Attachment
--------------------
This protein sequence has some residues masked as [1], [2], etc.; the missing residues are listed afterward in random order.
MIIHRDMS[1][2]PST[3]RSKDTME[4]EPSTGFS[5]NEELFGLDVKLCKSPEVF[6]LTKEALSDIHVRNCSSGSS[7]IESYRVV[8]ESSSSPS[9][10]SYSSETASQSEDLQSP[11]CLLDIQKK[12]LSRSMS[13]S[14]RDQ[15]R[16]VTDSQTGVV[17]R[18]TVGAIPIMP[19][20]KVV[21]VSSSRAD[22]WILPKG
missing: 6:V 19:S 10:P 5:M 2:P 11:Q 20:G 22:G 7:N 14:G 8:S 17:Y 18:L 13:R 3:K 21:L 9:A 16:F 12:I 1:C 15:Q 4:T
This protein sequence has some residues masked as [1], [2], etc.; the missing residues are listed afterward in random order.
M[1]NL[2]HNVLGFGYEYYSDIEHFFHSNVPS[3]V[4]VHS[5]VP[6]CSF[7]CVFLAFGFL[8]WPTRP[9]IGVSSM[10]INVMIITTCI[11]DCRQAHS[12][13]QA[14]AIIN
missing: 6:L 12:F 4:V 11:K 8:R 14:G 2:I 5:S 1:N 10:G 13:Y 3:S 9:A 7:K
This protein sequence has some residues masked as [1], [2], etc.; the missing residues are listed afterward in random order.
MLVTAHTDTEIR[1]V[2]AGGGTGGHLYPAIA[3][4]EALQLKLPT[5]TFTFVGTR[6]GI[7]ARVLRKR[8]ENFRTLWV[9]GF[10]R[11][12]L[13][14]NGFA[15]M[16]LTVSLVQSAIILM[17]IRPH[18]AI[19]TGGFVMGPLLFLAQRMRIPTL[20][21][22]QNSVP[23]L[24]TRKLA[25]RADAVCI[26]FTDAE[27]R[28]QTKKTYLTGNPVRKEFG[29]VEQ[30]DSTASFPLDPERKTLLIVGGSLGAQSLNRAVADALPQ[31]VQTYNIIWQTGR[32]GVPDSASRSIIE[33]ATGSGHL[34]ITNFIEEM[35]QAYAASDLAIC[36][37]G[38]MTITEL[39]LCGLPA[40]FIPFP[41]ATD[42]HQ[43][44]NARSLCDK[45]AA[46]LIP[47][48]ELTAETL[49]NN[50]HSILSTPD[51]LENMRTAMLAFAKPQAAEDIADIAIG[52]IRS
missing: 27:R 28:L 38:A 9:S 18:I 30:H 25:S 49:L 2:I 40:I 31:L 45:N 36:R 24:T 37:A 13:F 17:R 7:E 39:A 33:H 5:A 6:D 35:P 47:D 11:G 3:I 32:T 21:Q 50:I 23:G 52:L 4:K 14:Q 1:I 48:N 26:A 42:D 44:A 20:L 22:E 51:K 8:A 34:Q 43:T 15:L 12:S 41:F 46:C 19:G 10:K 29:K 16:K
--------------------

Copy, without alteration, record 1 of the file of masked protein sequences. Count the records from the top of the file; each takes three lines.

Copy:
This protein sequence has some residues masked as [1], [2], etc.; the missing residues are listed afterward in random order.
MIIHRDMS[1][2]PST[3]RSKDTME[4]EPSTGFS[5]NEELFGLDVKLCKSPEVF[6]LTKEALSDIHVRNCSSGSS[7]IESYRVV[8]ESSSSPS[9][10]SYSSETASQSEDLQSP[11]CLLDIQKK[12]LSRSMS[13]S[14]RDQ[15]R[16]VTDSQTGVV[17]R[18]TVGAIPIMP[19][20]KVV[21]VSSSRAD[22]WILPKG
missing: 6:V 19:S 10:P 5:M 2:P 11:Q 20:G 22:G 7:N 14:G 8:S 17:Y 18:L 13:R 3:K 21:L 9:A 16:F 12:I 1:C 15:Q 4:T